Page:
Delegating all outside tasks to her husband, she said, has left her wrestling with both a loss of independence and powerful feelings of isolation.

“For deafblind people, touch is a must and dependence on an intervener is a part of life — not social,” Leclair said in an email interview. “The intervener is not just a family support person, they are eyes and ears for deafblind people.”

For deafblind people, touch is a must and dependence on an intervener is a part of life

For Barbara Amberstone, a legally blind Indigenous elder living in Victoria, the greatest frustration comes from proposed coping solutions that she said leave large swaths of the community on the margins.

Most efforts to respond to COVID-19 have involved the use of technology, she said, noting everything from reading government information to maintaining social connection depends on an internet connection and accessible hardware and software. Such reliance on tech is further entrenched in the vision loss community, she added.

But Amberstone said those who can’t afford or access the technology, including those living in poverty or remote parts of the country, are now coping with an additional layer of isolation on top of those already imposed by the pandemic.

“It’s so privileged,” Amberstone said of the national response. “There’s so much that poor people and disabled people are left out of.”

The council report found public awareness and more effective messaging from all levels of government are needed to limit the effects of COVID-19 and its aftermath on the vision loss community.

D’Ambrosio agrees, saying the unique challenges he and his peers all face can’t be ignored forever.

“Right now we’re at the very early stages and things are changing daily,” he said. “So I don’t know if this is the new norm, I don’t know if this will persist … but eventually our rights will have to be heard.”

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Calls intensify for public inquiry into Nova Scotia mass murders – TheChronicleHerald.ca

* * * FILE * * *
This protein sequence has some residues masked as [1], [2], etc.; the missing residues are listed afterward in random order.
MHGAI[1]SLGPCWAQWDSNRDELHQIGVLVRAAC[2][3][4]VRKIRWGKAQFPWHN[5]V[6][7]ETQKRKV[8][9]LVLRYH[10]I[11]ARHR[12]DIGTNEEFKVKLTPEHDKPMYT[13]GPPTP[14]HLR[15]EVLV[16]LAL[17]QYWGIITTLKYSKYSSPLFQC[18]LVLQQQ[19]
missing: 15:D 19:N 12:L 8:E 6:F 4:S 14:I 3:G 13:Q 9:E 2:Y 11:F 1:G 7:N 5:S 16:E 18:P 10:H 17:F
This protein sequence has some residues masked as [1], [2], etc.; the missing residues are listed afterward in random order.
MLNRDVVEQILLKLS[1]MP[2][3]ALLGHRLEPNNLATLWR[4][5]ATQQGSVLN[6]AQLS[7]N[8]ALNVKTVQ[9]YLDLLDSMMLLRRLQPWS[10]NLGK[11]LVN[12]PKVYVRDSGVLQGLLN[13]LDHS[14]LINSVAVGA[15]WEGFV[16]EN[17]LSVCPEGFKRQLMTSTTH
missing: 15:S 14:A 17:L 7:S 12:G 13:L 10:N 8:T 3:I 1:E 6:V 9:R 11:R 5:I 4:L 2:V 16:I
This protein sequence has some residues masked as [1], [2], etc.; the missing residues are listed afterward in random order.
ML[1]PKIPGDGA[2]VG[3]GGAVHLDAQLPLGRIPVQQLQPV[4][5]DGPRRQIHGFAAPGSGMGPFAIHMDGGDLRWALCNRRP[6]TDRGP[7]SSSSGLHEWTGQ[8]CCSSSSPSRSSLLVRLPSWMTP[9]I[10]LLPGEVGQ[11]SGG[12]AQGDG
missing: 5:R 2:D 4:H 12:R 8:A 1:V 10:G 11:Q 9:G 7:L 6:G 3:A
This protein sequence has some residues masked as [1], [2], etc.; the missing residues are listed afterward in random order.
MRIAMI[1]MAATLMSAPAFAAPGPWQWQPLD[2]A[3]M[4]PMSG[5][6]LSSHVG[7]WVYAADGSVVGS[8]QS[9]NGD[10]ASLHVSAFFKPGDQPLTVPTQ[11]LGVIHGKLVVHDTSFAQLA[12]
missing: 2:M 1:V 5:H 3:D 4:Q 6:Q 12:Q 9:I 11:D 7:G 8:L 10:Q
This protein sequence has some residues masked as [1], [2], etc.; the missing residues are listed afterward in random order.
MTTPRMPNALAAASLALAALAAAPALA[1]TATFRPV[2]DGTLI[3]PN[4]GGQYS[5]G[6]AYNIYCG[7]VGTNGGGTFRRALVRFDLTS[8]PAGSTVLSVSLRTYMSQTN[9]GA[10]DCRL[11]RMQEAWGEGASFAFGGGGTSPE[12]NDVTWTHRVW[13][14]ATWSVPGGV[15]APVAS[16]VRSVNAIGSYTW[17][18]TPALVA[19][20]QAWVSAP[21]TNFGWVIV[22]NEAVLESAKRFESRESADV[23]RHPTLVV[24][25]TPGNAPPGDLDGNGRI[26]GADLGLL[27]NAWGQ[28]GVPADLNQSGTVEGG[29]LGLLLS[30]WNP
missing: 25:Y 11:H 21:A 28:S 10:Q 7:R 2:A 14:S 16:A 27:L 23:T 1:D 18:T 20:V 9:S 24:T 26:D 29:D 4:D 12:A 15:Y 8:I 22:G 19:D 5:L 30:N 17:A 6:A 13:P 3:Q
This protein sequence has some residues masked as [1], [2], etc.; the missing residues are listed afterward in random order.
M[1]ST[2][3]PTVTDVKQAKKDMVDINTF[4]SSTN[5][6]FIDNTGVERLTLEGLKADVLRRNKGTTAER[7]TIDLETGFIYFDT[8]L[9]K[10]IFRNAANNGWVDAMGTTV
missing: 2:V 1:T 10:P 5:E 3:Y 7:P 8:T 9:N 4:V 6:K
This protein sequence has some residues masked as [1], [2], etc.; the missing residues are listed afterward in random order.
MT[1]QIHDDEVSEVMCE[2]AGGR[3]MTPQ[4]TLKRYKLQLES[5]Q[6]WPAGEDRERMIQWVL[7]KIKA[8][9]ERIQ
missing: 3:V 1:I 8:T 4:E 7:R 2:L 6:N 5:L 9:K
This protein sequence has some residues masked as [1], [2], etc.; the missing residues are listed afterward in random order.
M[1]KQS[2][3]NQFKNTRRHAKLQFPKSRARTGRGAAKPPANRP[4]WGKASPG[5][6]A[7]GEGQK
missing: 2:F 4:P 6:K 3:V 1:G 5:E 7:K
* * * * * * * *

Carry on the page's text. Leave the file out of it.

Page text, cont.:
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TRURO, N.S. — The daughter of one of Nova Scotia’s mass shooting victims is calling for an immediate start to a public inquiry into the April tragedy.

Darcy Dobson, daughter of victim Heather O’Brien, posted a message on Facebook to “formally request” the start of a public inquiry into shootings on April 18 and 19 in northern Nova Scotia that left 22 people dead.

“We are now 40 days past this tragic event, we aren’t able to heal properly because, and to be quite frank, the amount of information being kept from us is deplorable,” Dobson said. “I urge you to put yourselves in our shoes. The woman who was the center of our world was taken from us in a manner that no one could ever even imagine.”

Dobson’s plea echoes earlier calls for an inquiry, including one last month from 33 of Dalhousie University’s approximately 40 faculty members of its Schulich School of Law. A group of seven Nova Scotia women fighting femicide have also called for a public inquiry “with a feminist analysis.”

Nova Scotia Premier Stephen McNeil has previously said such a review should be led by the federal government, with support and assistance coming from the province.
Cumberland-Colchester MP Lenore Zann is also calling on Ottawa to begin a public inquiry into the event.



“I am officially requesting an independent public inquiry into the recent mass shootings that took place here in our usually peaceful community of Northern Nova Scotia,” she wrote in a letter to Public Safety Minister Bill Blair. “There are issues of concern about the murderer’s behaviour long before, leading up to, and during the horrendous events of April 18 and 19, when in a period of 13 hours, 22 innocent people in several small rural communities were viciously murdered.

“Many of my constituents want answers.”

That position was supported by Dobson in her Facebook post. 

“We understand that there is an active investigation,” the Debert resident said. “We also know we have rights to information, especially regarding our individual circumstances. I think we can all agree that public safety is of the utmost importance and feeling safe in our communities is a must. The back and forth about who’s responsible for an inquiry is unreal. It causes the families of this senseless crime more distress and again I’m sure we can all agree that is not okay.”